Directed by Glenn Ficarra and John Requa

Starring: Tina Fey, Margot Robbie, Martin Freeman, Billy Bob Thornton, Alfred Molina

Review by Gilber Seah

WHISKEY TANGO FOXTROT is the military communications term for WTF which stands for….what everyone is familiar with. The title sounds more appropriate than the lengthy title of the memoir called The Taliban Shuffle: Strange Days in Afghanistan and Pakistan written by Kim Baker about her own experiences as an overseas reporter.

The film charts Baker’s life story while reporting in various cities in Afghanistan. She leaves boyfriend Chris (Josh Charles) to fend for himself as she leaves for an initial 3 months. She befriend the only other female journalist on arrival, Tanya (Margot Robbie). As Baker learns the ropes and gets her reporting done, she learns much about the state of Afghanistan, though these tend to be feminine biased. She falls for a fellow reporter, Scotsman Iain (Martin Freeman). She learns a few painful life lessons as well. All this seriousness is however, conveyed through in a humorous manner.

The film is directed by Glenn Ficarra and John Requa who did an ok job also with I LOVE YOU, PHILLIP MORRIS.

An outright flaw is the film’s preachiness on women’s issues. One can understand where this is coming from as the film is produced and performed by Tina Fey based on a female’s novel. But one would have expected the all male scriptwriter and directing trio to at least moderate some of the material. The romance overshadows what is going on to the point that the film almost turns out into another annoying Hollywood romantic comedy. The lady saves her lover at all costs with her ingenuity? It is really hard to take in as fact what she did in the film to save Iain. Also, the film praises many feminist issues like the right of afghan women to gossip and socialize at the well, their right to ensure foreigners cover their heads and not hold hands (two scenes has the Fey character admonished for those two ‘sins’) and the women’s roles are much strongly written than the males. The men exist to service the purpose of the female characters. There is the alpha male security of Baker, a hunky no-brain ready to have sex with her at her command. Her main love interest Iain is always there to beckon her ever wish and woos her to no end. And at the social gatherings, the men never have anything important to say. The chief male, General Hollanek is depicted as an egoistic goat who succumbs to Baker’s plans while the Afghan chief of the Interior Ali Massoud Sadiq (Alfred Molina) does more of the same.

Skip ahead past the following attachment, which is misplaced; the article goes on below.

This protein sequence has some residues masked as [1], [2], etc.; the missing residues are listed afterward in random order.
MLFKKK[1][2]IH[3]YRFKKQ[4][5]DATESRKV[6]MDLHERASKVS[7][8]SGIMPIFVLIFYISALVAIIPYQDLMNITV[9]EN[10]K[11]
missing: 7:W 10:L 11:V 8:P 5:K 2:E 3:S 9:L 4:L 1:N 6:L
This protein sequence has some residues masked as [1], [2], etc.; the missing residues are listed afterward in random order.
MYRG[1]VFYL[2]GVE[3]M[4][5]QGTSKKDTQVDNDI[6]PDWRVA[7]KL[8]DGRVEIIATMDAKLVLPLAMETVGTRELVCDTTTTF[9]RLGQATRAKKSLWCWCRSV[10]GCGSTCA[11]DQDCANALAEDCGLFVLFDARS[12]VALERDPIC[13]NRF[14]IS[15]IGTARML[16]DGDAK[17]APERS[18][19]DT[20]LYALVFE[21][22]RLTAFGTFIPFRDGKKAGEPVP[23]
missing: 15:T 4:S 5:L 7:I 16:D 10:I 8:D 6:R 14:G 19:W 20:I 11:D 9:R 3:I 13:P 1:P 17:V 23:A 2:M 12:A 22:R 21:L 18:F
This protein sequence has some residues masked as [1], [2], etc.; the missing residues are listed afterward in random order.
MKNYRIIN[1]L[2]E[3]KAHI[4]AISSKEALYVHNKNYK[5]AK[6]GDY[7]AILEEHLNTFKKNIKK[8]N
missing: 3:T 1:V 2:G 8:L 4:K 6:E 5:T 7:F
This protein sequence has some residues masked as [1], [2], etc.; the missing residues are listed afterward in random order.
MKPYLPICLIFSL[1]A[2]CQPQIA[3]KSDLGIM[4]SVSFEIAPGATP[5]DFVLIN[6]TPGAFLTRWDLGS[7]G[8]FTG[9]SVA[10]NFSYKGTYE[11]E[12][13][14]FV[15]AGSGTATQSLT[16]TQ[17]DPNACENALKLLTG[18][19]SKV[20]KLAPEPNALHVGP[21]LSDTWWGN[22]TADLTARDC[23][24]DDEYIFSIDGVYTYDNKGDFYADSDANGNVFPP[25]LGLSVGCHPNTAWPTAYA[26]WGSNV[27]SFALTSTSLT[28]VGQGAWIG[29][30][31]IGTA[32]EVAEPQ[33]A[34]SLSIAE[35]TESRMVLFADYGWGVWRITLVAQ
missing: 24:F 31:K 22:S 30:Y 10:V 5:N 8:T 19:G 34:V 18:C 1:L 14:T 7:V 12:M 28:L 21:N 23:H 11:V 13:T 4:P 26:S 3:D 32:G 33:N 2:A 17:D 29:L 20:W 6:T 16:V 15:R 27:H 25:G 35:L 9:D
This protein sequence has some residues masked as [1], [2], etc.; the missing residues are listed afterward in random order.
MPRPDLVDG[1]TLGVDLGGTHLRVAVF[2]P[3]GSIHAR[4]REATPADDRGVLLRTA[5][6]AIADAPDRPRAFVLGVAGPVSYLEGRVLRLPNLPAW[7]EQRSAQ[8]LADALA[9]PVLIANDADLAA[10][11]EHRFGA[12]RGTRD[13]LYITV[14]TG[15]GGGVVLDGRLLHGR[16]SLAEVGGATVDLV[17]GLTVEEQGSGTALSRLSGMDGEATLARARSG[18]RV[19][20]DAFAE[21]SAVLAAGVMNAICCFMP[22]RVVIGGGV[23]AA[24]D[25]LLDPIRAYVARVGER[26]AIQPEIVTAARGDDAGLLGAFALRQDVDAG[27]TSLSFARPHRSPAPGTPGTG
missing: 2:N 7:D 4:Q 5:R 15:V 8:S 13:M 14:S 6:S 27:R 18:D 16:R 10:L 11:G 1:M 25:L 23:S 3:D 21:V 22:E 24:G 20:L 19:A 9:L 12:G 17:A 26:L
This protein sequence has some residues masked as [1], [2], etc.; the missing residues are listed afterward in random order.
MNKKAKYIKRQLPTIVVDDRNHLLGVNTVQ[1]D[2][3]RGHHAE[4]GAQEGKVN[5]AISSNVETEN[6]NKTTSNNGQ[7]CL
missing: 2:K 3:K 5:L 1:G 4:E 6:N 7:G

The female audience may be delighted however at the Afghan war being looked at from a different perspective. Also, the war with all its horrors is depicted as just that, though doused with quite the bit of humour. One can always be reminded that this is an SNL film – if such a thing exists – produced by Lorne Michaels (SNL) and Fey.

In one segment of the film, Baker is asked the reason she went to Afghanistan. Her answer that she realized that day in and day out she has moved backwards in life as metaphorically observed in her stationary bike that moved backwards after constant use and that she should move forward, one can only wish that the directors’ reason for making this movie also could have achieved this same goal. WHISKEY TANGO FOXTROT could have been better, but as the title implies WTF, it leads nowhere. WTF?